Regarding the latter, its purpose was devotional. As in other sanctuaries, the engraving was printed on paper for distribution in the collegiate church itself and at fairs on the occasion of the Virgin's feast in September, as well as on silks and taffetas to meet the most important commitments of the chapter, such as viceroys, benefactors, donors and high ecclesiastics.

The first intaglio, whose plate has been preserved, must have been made around 1670, possibly on the initiative of the learned canon Don Juan Burges (†1679). Its author signed with initials that could correspond to Nicolás Pinson, but it is also possible that, due to the characteristics of the piece, they correspond to an unidentified silversmith. The composition presents a base with scenes of the apparition with the deer and the singing angels before the source and of the pilgrims attacked by the wolves that come to the hospital, a central part with the Virgin in her niche with the curtains drawn and two lateral scenes with authorities and pilgrims who, in a gesture of veneration, pray before the image. In an upper frieze and in a landscape with its church appears the image of the Salvator mundi. Above the two scenes in the central area of the composition there are two crosses of Roncesvalles, one in the old style and the other as it was used in the 17th century.

The patron of the second print, the most widely disseminated in past centuries, was Don Juan de Goyeneche, from Baztan and a great protagonist of the Hora of Navarre in the 18th century, who was closely related to Roncesvalles, representing his interests in the encomiendas of Castile and Portugal. He was also a procurator of the chapter in Madrid between 1694 and 1703. The collegiate church responded to Goyeneche's attentions on numerous occasions, as in 1694, when he provided wood from Mount Egulbati for the house he was going to build in Pamplona. He must have commissioned the plate around 1685 when the engraver of the Roncesvalles plate, Juan Francisco Leonardo (Dunkirk, 1633-Nuremberg, 1687), worked on another matrix with the map for the Executoria del Valle del Baztán.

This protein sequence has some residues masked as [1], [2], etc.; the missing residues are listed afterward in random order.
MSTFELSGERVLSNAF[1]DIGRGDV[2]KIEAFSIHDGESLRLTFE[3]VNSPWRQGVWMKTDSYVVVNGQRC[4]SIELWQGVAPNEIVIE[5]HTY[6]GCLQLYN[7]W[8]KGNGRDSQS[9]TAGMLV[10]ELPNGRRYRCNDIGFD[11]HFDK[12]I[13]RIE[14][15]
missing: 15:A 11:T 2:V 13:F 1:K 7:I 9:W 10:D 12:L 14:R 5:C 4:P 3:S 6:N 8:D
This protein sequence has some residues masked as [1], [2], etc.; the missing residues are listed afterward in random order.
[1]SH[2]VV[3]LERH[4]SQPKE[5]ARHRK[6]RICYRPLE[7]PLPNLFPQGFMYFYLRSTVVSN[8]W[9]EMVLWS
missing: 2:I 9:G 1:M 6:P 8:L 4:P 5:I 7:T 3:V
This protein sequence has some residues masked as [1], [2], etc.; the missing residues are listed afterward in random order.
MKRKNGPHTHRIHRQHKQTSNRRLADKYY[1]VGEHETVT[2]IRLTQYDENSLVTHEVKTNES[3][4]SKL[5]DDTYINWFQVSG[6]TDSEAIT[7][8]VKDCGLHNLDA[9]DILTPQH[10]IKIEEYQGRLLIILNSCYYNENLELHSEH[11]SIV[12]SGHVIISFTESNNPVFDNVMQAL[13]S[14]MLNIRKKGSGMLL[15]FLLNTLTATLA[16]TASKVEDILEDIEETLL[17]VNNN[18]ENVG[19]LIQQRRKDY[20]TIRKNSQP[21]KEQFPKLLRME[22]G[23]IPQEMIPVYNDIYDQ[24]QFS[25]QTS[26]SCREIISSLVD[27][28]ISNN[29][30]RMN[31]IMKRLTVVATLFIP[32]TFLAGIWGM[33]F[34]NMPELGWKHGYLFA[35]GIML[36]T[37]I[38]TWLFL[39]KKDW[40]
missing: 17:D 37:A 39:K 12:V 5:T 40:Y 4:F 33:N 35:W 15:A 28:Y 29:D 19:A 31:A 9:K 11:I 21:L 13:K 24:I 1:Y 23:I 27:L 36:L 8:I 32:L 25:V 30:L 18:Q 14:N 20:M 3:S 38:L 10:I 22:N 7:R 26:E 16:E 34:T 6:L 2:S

An anonymous lithograph of discreet quality, of great rarity, made in the second half of the 19th century, copied Juan Francisco Leonardo's print, with some variations. In the lower group , the first and third quarters of the coat of arms of Don Martín de Azpilcueta are missing, the hospital is represented as a house with stairs and a rural appearance, and the source is only highlighted by a huge column. At the top, a figurine of a shepherd is incorporated and the landscape has been greatly simplified. In the frontispiece of the work Zaragoza, su historia, descripción, glorias y tradiciones desde los tiempos más remotos a nuestros días by Joaquín Tomeo y Benedicto (Zaragoza, Imprenta y bookshop de V. Andrés, 1859) we find a composition that technically is very close to the print of Roncesvalles, printed in two inks, ochre and black, the first with reserves corresponding to the illuminated parts of the image.

Among the first photographs is one that José Ignacio Riezu gave me, taken in the establishment of Charles Barnetche, active in Saint Jean de Pied de Port since 1864. It almost certainly belongs to 1880, since in a certificate of the town council of September 3 of that year "an account was given of the silk, paper and photographic prints of the Virgin that have recently been printed, and it was agreed that the silk prints would be sold at six reales de vellón each, and the paper and photographic prints at real de vellón each".

The numerous medals and their mints, so important in the diffusion of the cult of the image, are left for another occasion.